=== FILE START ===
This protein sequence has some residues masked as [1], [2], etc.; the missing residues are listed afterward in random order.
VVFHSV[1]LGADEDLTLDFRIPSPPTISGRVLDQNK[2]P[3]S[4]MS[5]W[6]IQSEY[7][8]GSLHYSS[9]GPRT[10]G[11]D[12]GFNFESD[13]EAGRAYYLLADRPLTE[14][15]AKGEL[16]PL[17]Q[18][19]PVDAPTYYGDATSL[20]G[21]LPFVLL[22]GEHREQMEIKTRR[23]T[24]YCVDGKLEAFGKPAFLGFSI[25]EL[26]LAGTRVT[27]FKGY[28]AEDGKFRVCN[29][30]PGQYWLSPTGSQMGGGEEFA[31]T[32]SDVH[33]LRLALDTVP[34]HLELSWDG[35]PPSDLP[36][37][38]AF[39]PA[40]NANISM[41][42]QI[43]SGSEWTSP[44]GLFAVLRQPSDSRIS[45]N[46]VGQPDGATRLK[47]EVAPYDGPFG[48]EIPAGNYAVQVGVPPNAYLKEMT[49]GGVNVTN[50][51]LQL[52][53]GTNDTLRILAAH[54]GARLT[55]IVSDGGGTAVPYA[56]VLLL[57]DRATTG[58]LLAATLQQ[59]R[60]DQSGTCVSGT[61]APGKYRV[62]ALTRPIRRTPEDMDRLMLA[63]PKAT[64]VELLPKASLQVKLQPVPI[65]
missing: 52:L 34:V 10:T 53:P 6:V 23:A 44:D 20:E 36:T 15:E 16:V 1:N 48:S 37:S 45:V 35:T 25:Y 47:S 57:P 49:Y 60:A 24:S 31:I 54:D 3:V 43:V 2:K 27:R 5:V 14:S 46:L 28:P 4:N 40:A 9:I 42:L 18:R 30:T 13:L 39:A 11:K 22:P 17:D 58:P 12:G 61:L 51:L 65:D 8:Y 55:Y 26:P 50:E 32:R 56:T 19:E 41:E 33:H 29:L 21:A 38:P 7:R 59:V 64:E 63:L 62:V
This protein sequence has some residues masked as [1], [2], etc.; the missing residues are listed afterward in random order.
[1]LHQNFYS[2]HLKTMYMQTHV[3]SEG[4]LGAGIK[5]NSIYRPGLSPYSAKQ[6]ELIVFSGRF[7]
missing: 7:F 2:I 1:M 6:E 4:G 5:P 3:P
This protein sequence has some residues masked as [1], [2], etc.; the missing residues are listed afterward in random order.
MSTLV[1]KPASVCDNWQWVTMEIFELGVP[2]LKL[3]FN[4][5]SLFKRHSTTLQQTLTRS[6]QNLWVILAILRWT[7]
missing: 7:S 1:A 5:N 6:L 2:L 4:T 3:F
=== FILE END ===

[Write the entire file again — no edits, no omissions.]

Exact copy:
This protein sequence has some residues masked as [1], [2], etc.; the missing residues are listed afterward in random order.
VVFHSV[1]LGADEDLTLDFRIPSPPTISGRVLDQNK[2]P[3]S[4]MS[5]W[6]IQSEY[7][8]GSLHYSS[9]GPRT[10]G[11]D[12]GFNFESD[13]EAGRAYYLLADRPLTE[14][15]AKGEL[16]PL[17]Q[18][19]PVDAPTYYGDATSL[20]G[21]LPFVLL[22]GEHREQMEIKTRR[23]T[24]YCVDGKLEAFGKPAFLGFSI[25]EL[26]LAGTRVT[27]FKGY[28]AEDGKFRVCN[29][30]PGQYWLSPTGSQMGGGEEFA[31]T[32]SDVH[33]LRLALDTVP[34]HLELSWDG[35]PPSDLP[36][37][38]AF[39]PA[40]NANISM[41][42]QI[43]SGSEWTSP[44]GLFAVLRQPSDSRIS[45]N[46]VGQPDGATRLK[47]EVAPYDGPFG[48]EIPAGNYAVQVGVPPNAYLKEMT[49]GGVNVTN[50][51]LQL[52][53]GTNDTLRILAAH[54]GARLT[55]IVSDGGGTAVPYA[56]VLLL[57]DRATTG[58]LLAATLQQ[59]R[60]DQSGTCVSGT[61]APGKYRV[62]ALTRPIRRTPEDMDRLMLA[63]PKAT[64]VELLPKASLQVKLQPVPI[65]
missing: 52:L 34:V 10:T 53:P 6:V 23:A 44:D 20:E 36:T 15:E 16:V 1:N 48:S 37:S 45:V 35:T 25:Y 47:S 57:P 49:Y 60:A 24:S 31:I 54:D 3:V 43:V 2:K 27:R 5:V 14:S 46:L 28:P 4:N 40:A 9:I 42:L 18:R 30:T 13:L 39:A 11:K 22:P 17:D 58:P 12:G 61:L 51:L 65:D 8:Y 55:Y 26:P 50:E 32:R 56:T 19:E 41:E 33:H 29:L 21:A 38:P 7:R 59:V 64:E 63:L 62:V
This protein sequence has some residues masked as [1], [2], etc.; the missing residues are listed afterward in random order.
[1]LHQNFYS[2]HLKTMYMQTHV[3]SEG[4]LGAGIK[5]NSIYRPGLSPYSAKQ[6]ELIVFSGRF[7]
missing: 7:F 2:I 1:M 6:E 4:G 5:P 3:P
This protein sequence has some residues masked as [1], [2], etc.; the missing residues are listed afterward in random order.
MSTLV[1]KPASVCDNWQWVTMEIFELGVP[2]LKL[3]FN[4][5]SLFKRHSTTLQQTLTRS[6]QNLWVILAILRWT[7]
missing: 7:S 1:A 5:N 6:L 2:L 4:T 3:F